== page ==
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Family and Domestic Violence and your Australian Visa

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The Australian Government and the Department of Home Affairs (Department) has taken a very strong stance in relation to issues surrounding family and domestic violence in recent times.

Some people believe this has long been overdue and it will certainly impact a lot of visa applicants and their sponsors.

The Department consider domestic and family violence to include:

  • Physical violence in any form
  • Sexual assault
  • Verbal or emotional abuse
  • Controlling behaviour
  • Stalking
  • Technology facilitated abuse
  • Financial abuse
  • Elder abuse
  • Forced isolation
  • Economic deprivation

The Department encourages anyone suffering any of these issues to seek assistance from the Police or seek advice from the many community based organisations who assist people in these situations. You do not and should not put up with any form of abuse.

The Department outline the various organisations and agencies that can assist on their website.

There are many types of orders that the police, lawyers, and the courts can assist with to prevent and restraint the abuser.

Visa holders are often concerned that they could lose their visa and as a result remain in violent and dangerous relationship. You should not remain in that relationship and either advise the Department or seek legal advice.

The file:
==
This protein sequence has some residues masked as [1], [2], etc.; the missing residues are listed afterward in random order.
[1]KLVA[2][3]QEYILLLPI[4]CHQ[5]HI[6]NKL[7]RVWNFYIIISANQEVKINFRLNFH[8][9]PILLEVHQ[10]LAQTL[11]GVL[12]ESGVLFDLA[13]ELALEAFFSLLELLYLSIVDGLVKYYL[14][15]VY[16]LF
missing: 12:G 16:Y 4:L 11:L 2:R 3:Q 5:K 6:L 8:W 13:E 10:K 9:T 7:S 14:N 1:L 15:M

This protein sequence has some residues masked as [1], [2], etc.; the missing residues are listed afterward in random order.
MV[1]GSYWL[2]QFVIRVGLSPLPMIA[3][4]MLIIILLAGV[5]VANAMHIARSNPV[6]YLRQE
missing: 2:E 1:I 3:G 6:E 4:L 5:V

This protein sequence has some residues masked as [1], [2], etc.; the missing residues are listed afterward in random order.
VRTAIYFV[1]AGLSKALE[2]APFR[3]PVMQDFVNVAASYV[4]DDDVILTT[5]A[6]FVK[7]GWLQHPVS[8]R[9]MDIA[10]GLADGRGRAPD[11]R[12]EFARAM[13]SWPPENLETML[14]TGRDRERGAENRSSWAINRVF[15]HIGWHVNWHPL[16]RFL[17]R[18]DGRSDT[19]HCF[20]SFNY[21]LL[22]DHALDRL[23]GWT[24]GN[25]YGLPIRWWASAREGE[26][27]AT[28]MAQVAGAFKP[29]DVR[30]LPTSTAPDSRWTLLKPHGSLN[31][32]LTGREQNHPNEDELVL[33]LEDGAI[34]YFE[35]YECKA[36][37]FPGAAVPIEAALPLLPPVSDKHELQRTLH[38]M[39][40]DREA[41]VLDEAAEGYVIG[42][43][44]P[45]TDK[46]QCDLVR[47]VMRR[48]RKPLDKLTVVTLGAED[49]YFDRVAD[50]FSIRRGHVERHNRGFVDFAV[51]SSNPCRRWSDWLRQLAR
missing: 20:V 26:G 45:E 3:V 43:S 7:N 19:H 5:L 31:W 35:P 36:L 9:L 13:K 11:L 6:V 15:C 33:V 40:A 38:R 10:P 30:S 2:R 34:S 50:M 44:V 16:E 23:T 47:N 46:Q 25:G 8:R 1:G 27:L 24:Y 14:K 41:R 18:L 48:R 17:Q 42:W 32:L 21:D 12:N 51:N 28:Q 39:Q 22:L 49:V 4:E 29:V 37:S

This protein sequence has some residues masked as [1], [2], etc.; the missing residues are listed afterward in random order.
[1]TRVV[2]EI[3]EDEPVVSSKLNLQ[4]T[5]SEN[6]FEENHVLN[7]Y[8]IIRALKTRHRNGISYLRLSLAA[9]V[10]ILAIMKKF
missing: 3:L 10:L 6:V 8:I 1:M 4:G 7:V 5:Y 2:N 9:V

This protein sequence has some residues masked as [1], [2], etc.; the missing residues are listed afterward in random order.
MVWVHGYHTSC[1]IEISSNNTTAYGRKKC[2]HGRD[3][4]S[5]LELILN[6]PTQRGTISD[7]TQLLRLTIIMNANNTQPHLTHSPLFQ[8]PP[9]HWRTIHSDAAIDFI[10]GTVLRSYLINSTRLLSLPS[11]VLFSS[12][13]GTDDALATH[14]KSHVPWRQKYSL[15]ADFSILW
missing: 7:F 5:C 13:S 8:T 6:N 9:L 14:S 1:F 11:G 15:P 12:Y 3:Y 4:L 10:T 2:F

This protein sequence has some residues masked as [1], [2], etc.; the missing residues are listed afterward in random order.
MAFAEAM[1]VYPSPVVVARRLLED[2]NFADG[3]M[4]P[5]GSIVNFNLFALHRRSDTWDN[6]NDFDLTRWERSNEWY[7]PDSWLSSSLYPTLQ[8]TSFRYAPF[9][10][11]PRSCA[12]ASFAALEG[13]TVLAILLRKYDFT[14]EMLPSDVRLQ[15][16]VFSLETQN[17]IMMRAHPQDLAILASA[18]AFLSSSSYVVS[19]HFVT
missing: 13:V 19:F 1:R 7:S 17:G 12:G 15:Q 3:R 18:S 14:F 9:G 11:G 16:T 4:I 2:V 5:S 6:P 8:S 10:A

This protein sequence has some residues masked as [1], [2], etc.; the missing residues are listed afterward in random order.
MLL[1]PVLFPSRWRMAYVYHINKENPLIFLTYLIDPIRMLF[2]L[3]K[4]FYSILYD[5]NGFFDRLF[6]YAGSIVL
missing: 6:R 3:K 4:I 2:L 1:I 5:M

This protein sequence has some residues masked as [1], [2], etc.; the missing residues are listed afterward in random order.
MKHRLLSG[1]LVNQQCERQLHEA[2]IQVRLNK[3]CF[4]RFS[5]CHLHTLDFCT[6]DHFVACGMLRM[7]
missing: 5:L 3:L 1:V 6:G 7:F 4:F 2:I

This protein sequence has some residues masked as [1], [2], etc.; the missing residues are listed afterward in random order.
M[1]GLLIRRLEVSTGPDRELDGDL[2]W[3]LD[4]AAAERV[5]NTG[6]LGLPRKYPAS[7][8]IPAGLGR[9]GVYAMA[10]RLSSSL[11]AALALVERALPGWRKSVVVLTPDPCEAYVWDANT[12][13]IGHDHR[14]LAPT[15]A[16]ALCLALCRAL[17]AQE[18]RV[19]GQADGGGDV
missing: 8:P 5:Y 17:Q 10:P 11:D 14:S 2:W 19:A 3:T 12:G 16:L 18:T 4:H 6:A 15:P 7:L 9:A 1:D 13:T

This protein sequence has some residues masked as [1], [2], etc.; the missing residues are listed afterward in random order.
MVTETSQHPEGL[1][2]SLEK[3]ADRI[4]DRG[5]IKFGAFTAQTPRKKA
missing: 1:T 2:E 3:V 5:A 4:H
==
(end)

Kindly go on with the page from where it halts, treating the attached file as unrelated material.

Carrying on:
If the perpetrator of family and domestic violence is a visa holder, their visa can be cancelled. This will depend on individual circumstances.

If the perpetrator of family and domestic violence is a visa applicant their visa application can be refused under Section 501 of the Migration Act 1958 and Ministerial Direction 79.

If the perpetrator is an Australian citizen or permanent resident, you can inform the police about your family and domestic violence situation. Depending on your circumstances, you may be able to take out a protection order and possibly pursue criminal charges against them.

It is important to note that a perpetrator cannot cancel your visa only the Department or the Minister can do that.

A person on a temporary visa will not have their visa cancelled if the relationship breaks down.

In my experience the Department is very understanding and sympathetic to people suffering either family or domestic violence.

It is important to know your rights.

Want to know more information on Family & Domestic Violence impact on your Australian Visa?

At FC Lawyers we have acted for lots of visa applicants in this situation. It is important you seek expert legal advice or notify the relevant authorities including the Department if you are a victim.

Contact our team today to discuss any issues you may have with family and domestic violence that can impact upon your Australian Visa and migration status.


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